Let us just go back to history and try and learn a lesson. From 2004 to 2007, we had a secular bull market, which was then followed by the crash of 2008 and then a swift recovery in 2009, after which the market went sideways for some years, until this new bull market started in 2014. Therefore the perception is that during these bull phases, everybody makes a lot of money.
Fact is that while between Jan 2003 and Jan 2008, NIFTY actually delivered a CAGR return of 35%+, there were four occasions where the NIFTY corrected sharply – it fell by more than 20% twice, by 14.5% once and by 12% once. However, everybody has forgotten that today.
Between May 2006 and June 2006, which is just a matter of 5 weeks, the index corrected 29.8% percent. However, if you ask anyone today, nobody remembers the slaughter. Despite it, the market delivered a return of 39.5% from 2003-2008.
These are the stories we should remember. As an investor, focus should not be on the 39.5% but on the four big drops you had during this secular up market. Whoever had conviction and used this period for portfolio building, gained.
In 1990, market was 1000, GDP was at around $300 Billion. Today GDP is at $2.5 Trillion and market is at 37000.
GDP has grown 8-9 times and Market has grown 37 times in 28 years.
In 2003, Market was at 4000 and GDP at $600 Billion, In these 15 years, GDP has grown around 4 times and Market has grown more than 9 times.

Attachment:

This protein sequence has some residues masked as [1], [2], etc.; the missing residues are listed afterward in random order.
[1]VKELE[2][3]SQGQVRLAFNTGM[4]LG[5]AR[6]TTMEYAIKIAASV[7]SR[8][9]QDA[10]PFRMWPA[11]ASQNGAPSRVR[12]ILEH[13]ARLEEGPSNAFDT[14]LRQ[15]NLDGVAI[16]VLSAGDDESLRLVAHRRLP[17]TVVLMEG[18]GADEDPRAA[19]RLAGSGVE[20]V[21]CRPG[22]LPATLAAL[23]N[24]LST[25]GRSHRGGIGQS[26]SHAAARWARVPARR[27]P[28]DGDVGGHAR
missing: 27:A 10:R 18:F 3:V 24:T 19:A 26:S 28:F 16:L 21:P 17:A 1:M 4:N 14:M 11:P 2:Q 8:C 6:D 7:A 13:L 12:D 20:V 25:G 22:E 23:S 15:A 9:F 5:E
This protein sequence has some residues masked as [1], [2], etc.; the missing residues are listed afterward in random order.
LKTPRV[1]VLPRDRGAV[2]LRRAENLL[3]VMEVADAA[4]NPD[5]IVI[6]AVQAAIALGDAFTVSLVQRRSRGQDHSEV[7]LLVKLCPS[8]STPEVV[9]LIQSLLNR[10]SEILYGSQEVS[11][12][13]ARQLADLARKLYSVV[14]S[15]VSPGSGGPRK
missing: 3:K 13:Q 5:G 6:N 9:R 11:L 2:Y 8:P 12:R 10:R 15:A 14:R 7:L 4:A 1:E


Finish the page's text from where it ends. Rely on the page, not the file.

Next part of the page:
Markets always follow growth and earnings and sooner or later, markets will catch up with earnings. We are today talking about the GDP doubling to $5 Trillion in the next 5-7 years. Going by the same logic, Markets shall grow more than GDP and would provide healthy returns to the investors in the next five to seven years.
In times like this, be reminded of the famous Peter Lynch quote, “You will get recessions, you will have stock market corrections and declines.
If you don’t understand that it’s going to happen, then you are not ready for the stock market and won’t do well in it.”
Have the conviction, and remember why you started your SIP.
A systematic investment plan (SIP) is a long-term commitment to your financial goals. SIP is based on the dual concepts of rupee cost averaging and the power of compounding.
How it works is, Firstly, when you invest in equity funds through the SIP route, you do not try to time the market or find tops and bottoms. It is practically impossible to buy at the bottom and sell at the top. Therefore, you adopt a phased approach to average your cost of holding over a period of time and that can only happen if you continue to invest when the markets are low.
Secondly, the longer you stay with your SIP, the more your principal earns returns and therefore the more your returns also earn returns. Since all returns are reinvested, the power of compounding works in your favour over longer periods of time.
If you stop SIP investments now, you may miss an important averaging opportunity, which will reduce the efficiency of your SIP and its long-term performance.
Investment in SIPs should not be terminated because of market volatility; the very reason of investing in SIPs is to take care of market volatility. SIPs should only be terminated due to the following factors:
- When the MF SIP has been consistently underperforming.
- When the fund objective is not in sync with your objective.
- When you are not comfortable with structural changes, e.g. change in management etc.
- Your financial goal linked to the SIP has been achieved.
The moral of the story is that SIPs must not be terminated just because markets become volatile. But in the above four instances there is a genuine case to stop your existing mutual fund SIPs.
Hence the question is not, “Should you stop your SIP?”
The more relevant question is,
“Should you start your SIP now?”
For wealth creation, you should not stop your SIP during corrections, but GULP (Grab your Lumpsum purchase) instead.
Stay Blessed Forever!